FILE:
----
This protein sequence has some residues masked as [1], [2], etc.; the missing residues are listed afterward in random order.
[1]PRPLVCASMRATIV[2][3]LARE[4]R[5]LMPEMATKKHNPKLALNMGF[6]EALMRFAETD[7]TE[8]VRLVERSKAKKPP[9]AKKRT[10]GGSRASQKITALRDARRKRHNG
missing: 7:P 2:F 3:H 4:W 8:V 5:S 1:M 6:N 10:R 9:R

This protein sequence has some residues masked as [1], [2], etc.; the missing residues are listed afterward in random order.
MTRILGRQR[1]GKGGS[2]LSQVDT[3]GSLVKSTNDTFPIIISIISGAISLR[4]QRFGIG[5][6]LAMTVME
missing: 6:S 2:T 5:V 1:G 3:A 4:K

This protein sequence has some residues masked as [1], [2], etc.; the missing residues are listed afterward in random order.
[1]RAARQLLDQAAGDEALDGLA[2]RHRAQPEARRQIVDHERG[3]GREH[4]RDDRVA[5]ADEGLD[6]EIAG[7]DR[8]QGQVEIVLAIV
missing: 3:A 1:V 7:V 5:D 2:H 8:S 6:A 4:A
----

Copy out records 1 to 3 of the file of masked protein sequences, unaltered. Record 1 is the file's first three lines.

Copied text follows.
This protein sequence has some residues masked as [1], [2], etc.; the missing residues are listed afterward in random order.
[1]PRPLVCASMRATIV[2][3]LARE[4]R[5]LMPEMATKKHNPKLALNMGF[6]EALMRFAETD[7]TE[8]VRLVERSKAKKPP[9]AKKRT[10]GGSRASQKITALRDARRKRHNG
missing: 7:P 2:F 3:H 4:W 8:V 5:S 1:M 6:N 10:R 9:R

This protein sequence has some residues masked as [1], [2], etc.; the missing residues are listed afterward in random order.
MTRILGRQR[1]GKGGS[2]LSQVDT[3]GSLVKSTNDTFPIIISIISGAISLR[4]QRFGIG[5][6]LAMTVME
missing: 6:S 2:T 5:V 1:G 3:A 4:K

This protein sequence has some residues masked as [1], [2], etc.; the missing residues are listed afterward in random order.
[1]RAARQLLDQAAGDEALDGLA[2]RHRAQPEARRQIVDHERG[3]GREH[4]RDDRVA[5]ADEGLD[6]EIAG[7]DR[8]QGQVEIVLAIV
missing: 3:A 1:V 7:V 5:D 2:H 8:S 6:A 4:A